By: Associate Professor Antonius Van Dongen (Tony), NBD Program

Our home country, the Netherlands, is currently covered in a blanket of snow. The southern part of Holland, where my wife Margon and I grew up, is preparing for “Karneval”, a four day party in which everyone dresses up in crazy costumes, and meals are replaced by French fries and beer. Outside my office in Singapore it is currently 32 degrees Celsius and the temperature is expected to drop down all the way to 24 tonight. Instead of Karneval, my fellow Singaporean citizens are celebrating Chinese New Year. How did we end up working in Singapore, 10,494 km from Amsterdam? Decisions were made; opportunities seized. Let’s pick up the story in high school …

Studying Biology meant moving from the small town we grew up in to Utrecht, a major city. Biology at the college level turned out to be much more exciting than I had anticipated. After obtaining a degree in Biology (with a minor in Physics), I had pretty much become a ‘science nerd’ and was only interested in pursuing a research career. For my Master’s degree, I had spent a year studying how network activity develops in cultured hippocampal neurons. Unfortunately, there was no Ph.D. project available in the subject of cellular neuroscience, so I (grudgingly) accepted a project studying the effect of the anti-epileptic drug Valproate on sodium channels. However, as I delved into the subject matter deeper, ion channel biophysics really grew on me. There appears to be a universal lesson here: there are no boring disciplines in science.

Tony with the love of his life, Margon (Photo taken in 1975 during their university days)

As I worked towards my thesis, Margon moved to Utrecht to live with me and pursued a college level degree in Medical Technology. When my Ph.D. project ended, a new problem presented itself: to find a job in science. At the time, postdoctoral positions did not yet exist in the Netherlands: graduates would go straight into positions at one of the five Universities. Since those positions were all filled, the only option was to look abroad. After sending out several letters, I got an offer for a postdoctoral fellowship at Baylor College of Medicine in Houston, TX in the laboratory of Arthur M. Brown. We made the (difficult) decision to move to the USA, thinking that after a few years a position would become available allowing us to move back to the Netherlands (we were wrong). The postdoctoral period was a wonderful time: there were no real responsibilities, except producing publishable data, so that you could focus completely on doing experiments. After several years of postdoctoral work, my ‘scientific portfolio’ appeared suitable to look for a faculty position.In 1991 I was recruited to the Department of Pharmacology in Duke University in North Carolina.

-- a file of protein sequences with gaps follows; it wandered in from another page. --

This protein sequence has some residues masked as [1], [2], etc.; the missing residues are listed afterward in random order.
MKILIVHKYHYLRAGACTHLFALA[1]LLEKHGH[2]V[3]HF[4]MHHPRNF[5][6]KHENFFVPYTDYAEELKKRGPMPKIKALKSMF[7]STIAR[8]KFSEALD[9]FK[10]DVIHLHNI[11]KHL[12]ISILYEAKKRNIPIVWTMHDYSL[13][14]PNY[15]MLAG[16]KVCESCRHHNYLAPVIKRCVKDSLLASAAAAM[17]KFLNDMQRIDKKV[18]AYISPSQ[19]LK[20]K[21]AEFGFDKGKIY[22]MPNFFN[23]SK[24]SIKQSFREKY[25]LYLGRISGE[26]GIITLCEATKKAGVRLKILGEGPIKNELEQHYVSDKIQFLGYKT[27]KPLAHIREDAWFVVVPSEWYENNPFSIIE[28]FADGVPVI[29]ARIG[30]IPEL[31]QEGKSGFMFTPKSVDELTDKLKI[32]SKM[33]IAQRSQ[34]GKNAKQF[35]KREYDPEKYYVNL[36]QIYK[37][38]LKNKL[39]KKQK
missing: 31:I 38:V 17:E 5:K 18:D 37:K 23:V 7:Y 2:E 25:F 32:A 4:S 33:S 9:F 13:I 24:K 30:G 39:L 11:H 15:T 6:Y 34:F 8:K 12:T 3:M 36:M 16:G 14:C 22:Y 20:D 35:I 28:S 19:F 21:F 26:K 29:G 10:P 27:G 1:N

I asked Margon to help me set up the laboratory, since she had been trained in Molecular Biology in two different labs while we were in Houston. Our laboratory turned out to be quite popular with graduate students, so popular in fact that there were never any funds left to hire a postdoc. Although our research projects were proceeding wonderfully, dark clouds started to gather at the horizon. Starting around 2005, funding levels at the National Institutes of Health, the main source for scientific research funds, started to go south. Laboratories are closing down around us, the future looks grim. Just around this time Duke has started a new initiative in Singapore, the Duke-NUS Graduate Medical School, spearheaded by my colleague Pat Casey. When I expressed my interest in this new endeavor, Pat invited us to Singapore in July of 2007, and by December we relocated our laboratory to Singapore. Several new research directions were started after moving here, including a project in which we are studying how information can be stored in neuronal networks formed by hippocampal neurons growing in culture. With this project we have come full circle to my favorite undergraduate subject.














Tony with Margon, his wife and partner in research at their lab in Duke-NUS. (Photo by: Erna Tandiana)

L: Tony with his fabulous research team (Photo by: Erna Tandiana)
R: T
ony is also a thesis mentor with the PhD Program in Integrated Biology & Medicine - seen here with MD/PhD student Nicodemus Oey)

The two major relocations we have made, first to the USA then to Singapore, were both prompted by negative circumstances, but in both cases the move significantly improved our mental and emotional status. Being exposed to a new culture and emerging yourself in a new society is refreshing and expands your horizon. Change is good!